Abandonment Rate: Actual or Not?

Posted By: Elizabeth Woodcock Industry,

The abandonment rate has long been considered a key performance indicator for contact centers, if not the most important one. The rate is simple - the volume of abandoned calls as a proportion of the total calls offered. However, the operative term in the definition is "abandoned." It may come as a surprise that there is no industry standard for what defines an abandoned call. Intuition would reveal that an abandoned call is one whereby the call has been initiated, but the caller disconnects before an agent handles the call. Indeed, managers may identify the difference between the volume of inbound calls offered and the calls handled to measure abandoned calls.

What if the caller waits 45 seconds before the call is handled before finally hanging up? Did the caller realize they had misdialed the call, or were they annoyed that no one picked up the phone? Is that call "abandoned?" Who decides when the disconnection emanates from the caller's error – or their frustration? There are no easy answers, as one cannot determine the intention behind every offered call.

For "short abandons," telecom experts offer the rationalization that callers may have dialed the wrong number or extension so that these calls should not detract from the performance of the contact center. Explaining how to filter out "short abandons" from "true abandons," a contact center vendor refers to "those calls that did not stay in the system long enough to be considered events." Another vendor notes the difference between "mistaken calls and calls with true intent," denoting this issue is important to measure performance accurately while recognizing that there is no accepted definition of a short abandon.

Research by the Patient Access Collaborative (PAC) demonstrates that not all non-handled calls are considered in the abandonment rate. If the caller disconnects after the call has been offered, but before a pre-set period (measured in seconds), the call is not counted as abandoned. In the contact center field, these are dubbed "short abandons." This year, we asked our members to report the threshold to be considered a true abandoned call. For the health systems* reporting this metric, 31% considered all calls that disconnected after offered as abandoned (i.e., at 0 seconds). The remaining 69% reported that calls under a certain threshold were not counted as abandoned calls. The timeframes for these non-abandoned calls ranged from 2 to 31 seconds.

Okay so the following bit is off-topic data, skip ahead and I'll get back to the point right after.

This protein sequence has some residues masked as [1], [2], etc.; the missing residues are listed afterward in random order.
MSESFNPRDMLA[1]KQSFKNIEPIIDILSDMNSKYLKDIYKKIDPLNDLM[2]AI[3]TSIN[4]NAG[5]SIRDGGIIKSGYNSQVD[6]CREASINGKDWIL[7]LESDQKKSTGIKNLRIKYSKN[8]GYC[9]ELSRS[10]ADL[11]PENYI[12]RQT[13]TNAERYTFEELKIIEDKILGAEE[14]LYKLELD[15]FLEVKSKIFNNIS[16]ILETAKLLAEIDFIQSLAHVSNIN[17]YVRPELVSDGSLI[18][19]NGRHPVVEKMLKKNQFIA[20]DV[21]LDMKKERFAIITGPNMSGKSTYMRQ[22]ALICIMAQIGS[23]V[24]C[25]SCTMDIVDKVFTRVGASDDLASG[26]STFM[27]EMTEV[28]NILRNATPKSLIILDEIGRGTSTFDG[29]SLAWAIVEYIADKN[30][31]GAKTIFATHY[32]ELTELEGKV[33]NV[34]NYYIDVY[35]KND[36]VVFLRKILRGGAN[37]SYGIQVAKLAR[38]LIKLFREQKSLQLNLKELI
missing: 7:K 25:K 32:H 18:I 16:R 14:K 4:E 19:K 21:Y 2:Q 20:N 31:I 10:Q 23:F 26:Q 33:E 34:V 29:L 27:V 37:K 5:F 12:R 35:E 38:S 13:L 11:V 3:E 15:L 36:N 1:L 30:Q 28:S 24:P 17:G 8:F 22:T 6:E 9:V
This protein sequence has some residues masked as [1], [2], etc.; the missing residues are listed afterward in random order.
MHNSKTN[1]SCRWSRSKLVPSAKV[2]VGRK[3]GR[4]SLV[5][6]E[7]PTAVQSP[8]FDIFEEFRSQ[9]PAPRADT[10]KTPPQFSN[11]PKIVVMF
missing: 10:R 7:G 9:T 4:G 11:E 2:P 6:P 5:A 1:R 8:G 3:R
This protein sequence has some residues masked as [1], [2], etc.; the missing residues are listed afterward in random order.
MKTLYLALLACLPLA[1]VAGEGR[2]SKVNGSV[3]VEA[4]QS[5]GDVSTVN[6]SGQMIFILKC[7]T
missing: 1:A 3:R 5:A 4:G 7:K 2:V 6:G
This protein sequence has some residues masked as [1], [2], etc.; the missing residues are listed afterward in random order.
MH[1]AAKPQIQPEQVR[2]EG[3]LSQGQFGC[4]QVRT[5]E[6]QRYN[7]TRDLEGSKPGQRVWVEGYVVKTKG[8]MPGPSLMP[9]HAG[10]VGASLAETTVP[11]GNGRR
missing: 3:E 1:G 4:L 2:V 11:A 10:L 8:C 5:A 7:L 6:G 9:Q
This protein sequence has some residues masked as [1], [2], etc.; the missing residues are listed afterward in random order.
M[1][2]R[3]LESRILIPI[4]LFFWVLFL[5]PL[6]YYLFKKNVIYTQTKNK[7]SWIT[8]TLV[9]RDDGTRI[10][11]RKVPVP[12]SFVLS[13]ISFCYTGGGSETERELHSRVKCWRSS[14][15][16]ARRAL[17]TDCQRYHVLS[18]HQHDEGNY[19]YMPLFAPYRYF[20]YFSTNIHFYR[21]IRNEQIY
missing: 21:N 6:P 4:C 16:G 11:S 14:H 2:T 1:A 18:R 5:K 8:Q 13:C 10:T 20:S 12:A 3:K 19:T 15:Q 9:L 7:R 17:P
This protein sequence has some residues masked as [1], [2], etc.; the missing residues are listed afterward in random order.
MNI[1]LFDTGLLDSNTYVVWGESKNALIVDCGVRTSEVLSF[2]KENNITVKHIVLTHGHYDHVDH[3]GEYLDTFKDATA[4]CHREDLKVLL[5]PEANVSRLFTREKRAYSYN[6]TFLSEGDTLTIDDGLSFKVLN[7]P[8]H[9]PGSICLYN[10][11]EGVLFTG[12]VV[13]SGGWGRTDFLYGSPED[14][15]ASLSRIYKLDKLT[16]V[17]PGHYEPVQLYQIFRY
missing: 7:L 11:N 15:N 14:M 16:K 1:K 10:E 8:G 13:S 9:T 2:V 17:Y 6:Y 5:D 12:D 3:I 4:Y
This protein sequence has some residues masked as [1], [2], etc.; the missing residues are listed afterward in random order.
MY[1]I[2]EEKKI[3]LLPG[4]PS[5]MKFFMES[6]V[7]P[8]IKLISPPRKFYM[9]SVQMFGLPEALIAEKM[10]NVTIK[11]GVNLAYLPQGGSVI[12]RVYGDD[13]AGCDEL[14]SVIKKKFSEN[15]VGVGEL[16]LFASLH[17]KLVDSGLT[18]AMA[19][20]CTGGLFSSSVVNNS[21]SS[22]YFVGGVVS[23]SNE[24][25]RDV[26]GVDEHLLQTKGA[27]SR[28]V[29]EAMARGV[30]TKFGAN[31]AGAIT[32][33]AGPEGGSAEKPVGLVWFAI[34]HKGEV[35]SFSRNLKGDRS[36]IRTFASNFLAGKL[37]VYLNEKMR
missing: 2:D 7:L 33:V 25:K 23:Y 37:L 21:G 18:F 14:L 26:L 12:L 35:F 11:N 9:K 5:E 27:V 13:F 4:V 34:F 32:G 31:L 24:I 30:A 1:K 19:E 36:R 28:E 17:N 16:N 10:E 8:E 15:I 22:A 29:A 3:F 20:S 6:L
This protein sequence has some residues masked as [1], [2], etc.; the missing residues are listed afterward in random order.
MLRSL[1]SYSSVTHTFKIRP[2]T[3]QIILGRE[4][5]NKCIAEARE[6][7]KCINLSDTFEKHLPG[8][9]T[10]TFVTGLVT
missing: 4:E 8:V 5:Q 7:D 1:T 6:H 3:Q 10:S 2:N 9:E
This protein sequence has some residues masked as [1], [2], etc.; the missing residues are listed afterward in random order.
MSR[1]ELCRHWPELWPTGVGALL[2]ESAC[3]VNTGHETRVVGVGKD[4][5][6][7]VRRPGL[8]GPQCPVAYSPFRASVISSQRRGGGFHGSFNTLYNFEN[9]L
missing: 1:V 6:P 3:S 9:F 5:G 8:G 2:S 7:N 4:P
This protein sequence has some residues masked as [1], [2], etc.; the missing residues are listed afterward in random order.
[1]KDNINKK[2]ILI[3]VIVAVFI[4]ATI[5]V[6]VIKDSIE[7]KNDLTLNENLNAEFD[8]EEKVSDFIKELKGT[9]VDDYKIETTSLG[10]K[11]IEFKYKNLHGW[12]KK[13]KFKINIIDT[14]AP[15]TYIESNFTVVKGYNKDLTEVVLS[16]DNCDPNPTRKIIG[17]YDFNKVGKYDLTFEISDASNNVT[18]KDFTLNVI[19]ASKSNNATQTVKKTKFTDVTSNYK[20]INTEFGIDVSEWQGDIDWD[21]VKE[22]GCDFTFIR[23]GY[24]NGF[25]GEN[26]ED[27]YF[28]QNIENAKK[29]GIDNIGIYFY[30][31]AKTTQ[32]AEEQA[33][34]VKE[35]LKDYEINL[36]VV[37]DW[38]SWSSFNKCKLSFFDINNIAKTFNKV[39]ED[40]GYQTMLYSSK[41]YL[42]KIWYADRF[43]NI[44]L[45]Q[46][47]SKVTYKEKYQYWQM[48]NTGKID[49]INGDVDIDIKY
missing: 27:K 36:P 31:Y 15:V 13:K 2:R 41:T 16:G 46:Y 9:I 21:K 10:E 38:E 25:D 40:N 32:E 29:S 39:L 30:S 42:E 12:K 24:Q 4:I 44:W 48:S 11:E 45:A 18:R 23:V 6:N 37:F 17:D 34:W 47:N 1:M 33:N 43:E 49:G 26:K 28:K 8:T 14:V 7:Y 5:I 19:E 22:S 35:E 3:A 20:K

Perhaps what is equally striking is that 23% of PAC health system members did not know if their system had established a threshold. (During the quality assurance process for the survey, these members were asked to confirm the setting - or acknowledge that they did not know what it was. Many respondents replied that they were unaware of this setting - and could not find anyone at their contact center who was.)

Consider the implications of this short abandon threshold (including ignorance of its existence)- let's say a health system is reporting a 5% abandonment rate in its contact center (which matches the 2023 goal for PAC members on a median and mean basis). The threshold is set at 10 seconds; however, 35% of all disconnected calls hang up before the 10-second mark (and therefore are not considered abandoned). For a call center with 1 million inbound calls offered, the actual abandonment rate when factoring in the abandoned calls before 10 seconds is 7.69% (50,000 counted abandoned calls + 26,924 previous uncounted abandoned calls before the 10-second threshold).

This is not to imply that the 7.69% rate is right – or that the 5% (or the threshold of 10 seconds) is wrong, but it is to raise awareness about the dangers of failing to understand the inputs of a vital metric used to manage a core operation. Of course, this also results in challenges to measuring this rate against an industry benchmark where the settings vary significantly. The good news is that most telecommunications systems can report the rate with and without the short abandons (and reveal the threshold for a short abandon).

Recognizing this system setting - and identifying the reporting around it - is important for PAC members engaged in managing the contact center.

A special thanks to PAC's Senior Director of Research, Chris Profeta, for his contributions to this article.

*PAC member health systems include health systems serving adults and children's hospitals.